Bloom reveals a dangerous cycle regarding food: We're wasting resources by growing too much, and in the process depleting our soils, using too much fertilizer with negative environmental effects, and depleting our water supplies while we then use additional resources to haul the excess to landfills where it causes further harm to the environment while millions remain hungry. It's a cycle that we need to break - and to do so we need a change of mindset.
Bloom notes that we should think of food waste as an opportunity - and we should take action to harness food waste to feed the hungry while also improving the environment and the economy. He points out that we "devalue" food by providing large quantities of cheap, unhealthy food to our kids - thereby reinforcing the ease of discarding food and perpetuating the cycle noted above. He also shows that with our culture of excessive choice, and with supermarkets dedicated to having fully stocked produce departments at all hours - the result is excessive waste - and this problem is exacerbated by our demand for perfection and uniformity in our produce. It is therefore not surprising to learn that just ten minutes into his first day of work at a supermarket he was tasked with throwing away food.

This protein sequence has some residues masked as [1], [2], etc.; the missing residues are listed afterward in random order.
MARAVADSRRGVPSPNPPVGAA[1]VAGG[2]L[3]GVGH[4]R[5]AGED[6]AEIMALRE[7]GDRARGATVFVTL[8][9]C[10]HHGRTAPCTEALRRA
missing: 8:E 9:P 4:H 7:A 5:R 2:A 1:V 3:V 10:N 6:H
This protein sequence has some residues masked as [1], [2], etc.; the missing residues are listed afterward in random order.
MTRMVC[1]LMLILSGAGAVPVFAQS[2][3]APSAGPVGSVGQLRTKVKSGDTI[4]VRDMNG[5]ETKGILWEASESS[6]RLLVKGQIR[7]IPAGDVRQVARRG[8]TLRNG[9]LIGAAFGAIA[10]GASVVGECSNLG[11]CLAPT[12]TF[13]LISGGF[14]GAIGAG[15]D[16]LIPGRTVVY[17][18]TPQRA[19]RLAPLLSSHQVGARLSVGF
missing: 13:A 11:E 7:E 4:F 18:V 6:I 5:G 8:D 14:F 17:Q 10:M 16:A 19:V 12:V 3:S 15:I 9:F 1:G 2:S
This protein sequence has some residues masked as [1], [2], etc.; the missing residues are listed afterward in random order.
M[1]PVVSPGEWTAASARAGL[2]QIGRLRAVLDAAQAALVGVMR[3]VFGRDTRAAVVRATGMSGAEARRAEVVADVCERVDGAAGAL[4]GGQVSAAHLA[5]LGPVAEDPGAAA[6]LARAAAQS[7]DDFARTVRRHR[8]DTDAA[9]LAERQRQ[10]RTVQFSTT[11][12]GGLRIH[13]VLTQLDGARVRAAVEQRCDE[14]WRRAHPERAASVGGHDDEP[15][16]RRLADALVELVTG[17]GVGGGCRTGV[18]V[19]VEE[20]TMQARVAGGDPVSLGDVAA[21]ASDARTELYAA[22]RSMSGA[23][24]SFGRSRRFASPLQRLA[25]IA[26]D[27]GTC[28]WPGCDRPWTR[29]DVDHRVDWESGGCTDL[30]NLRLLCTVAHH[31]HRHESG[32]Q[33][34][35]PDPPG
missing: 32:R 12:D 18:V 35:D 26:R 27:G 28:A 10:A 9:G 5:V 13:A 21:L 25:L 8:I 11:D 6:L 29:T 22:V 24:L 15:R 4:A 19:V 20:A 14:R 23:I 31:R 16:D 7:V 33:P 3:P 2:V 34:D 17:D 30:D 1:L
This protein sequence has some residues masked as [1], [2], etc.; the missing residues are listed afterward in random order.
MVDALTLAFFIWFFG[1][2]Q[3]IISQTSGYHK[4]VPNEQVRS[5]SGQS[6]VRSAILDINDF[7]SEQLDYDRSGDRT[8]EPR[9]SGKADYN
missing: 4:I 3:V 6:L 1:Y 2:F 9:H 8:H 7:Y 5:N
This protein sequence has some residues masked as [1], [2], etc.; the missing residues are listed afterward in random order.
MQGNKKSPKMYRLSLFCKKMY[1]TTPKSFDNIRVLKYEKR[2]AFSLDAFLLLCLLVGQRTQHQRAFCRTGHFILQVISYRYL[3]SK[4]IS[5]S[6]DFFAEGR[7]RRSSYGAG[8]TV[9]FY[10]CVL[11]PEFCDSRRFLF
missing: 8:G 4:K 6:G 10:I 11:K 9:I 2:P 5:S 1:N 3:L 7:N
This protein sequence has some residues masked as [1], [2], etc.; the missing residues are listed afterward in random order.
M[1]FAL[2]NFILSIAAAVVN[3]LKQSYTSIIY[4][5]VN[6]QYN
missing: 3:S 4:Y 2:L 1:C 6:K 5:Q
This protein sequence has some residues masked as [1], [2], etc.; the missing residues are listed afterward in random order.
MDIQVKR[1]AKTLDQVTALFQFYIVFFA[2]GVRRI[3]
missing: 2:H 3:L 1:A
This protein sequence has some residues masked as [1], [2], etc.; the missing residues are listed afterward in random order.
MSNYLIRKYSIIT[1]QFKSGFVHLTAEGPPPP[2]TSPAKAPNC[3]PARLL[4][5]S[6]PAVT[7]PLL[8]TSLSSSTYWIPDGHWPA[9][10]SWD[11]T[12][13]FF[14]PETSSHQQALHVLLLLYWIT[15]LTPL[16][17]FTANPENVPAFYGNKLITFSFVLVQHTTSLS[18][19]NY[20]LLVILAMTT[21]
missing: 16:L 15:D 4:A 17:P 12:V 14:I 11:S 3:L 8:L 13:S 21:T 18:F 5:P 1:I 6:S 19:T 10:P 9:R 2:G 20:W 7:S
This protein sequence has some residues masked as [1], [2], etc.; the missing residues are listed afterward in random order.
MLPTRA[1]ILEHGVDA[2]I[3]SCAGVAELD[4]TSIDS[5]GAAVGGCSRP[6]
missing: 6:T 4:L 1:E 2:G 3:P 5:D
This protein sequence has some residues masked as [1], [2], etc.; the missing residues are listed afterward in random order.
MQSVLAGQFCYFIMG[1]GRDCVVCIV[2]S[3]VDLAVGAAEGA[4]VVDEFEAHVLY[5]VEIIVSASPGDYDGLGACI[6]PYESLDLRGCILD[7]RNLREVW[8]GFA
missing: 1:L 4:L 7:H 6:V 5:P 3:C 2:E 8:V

The key message for readers: We need to step back and consider how we can create so much waste when tens of millions of Americans, and hundreds of millions around the globe, are hungry.
Bloom suggests a new normal in which supermarkets aren't stocked as fully a few minutes before closing time while offering some additional sound advice: "Stop baking so much stuff."
He closes with a list of recommendations on what he would do in an ideal world to reduce food waste, such as establishing a national food-recovery coordinator, creating a national public service campaign, and banning food waste from landfills (which I agree would have a prompt and significant impact on reducing food waste).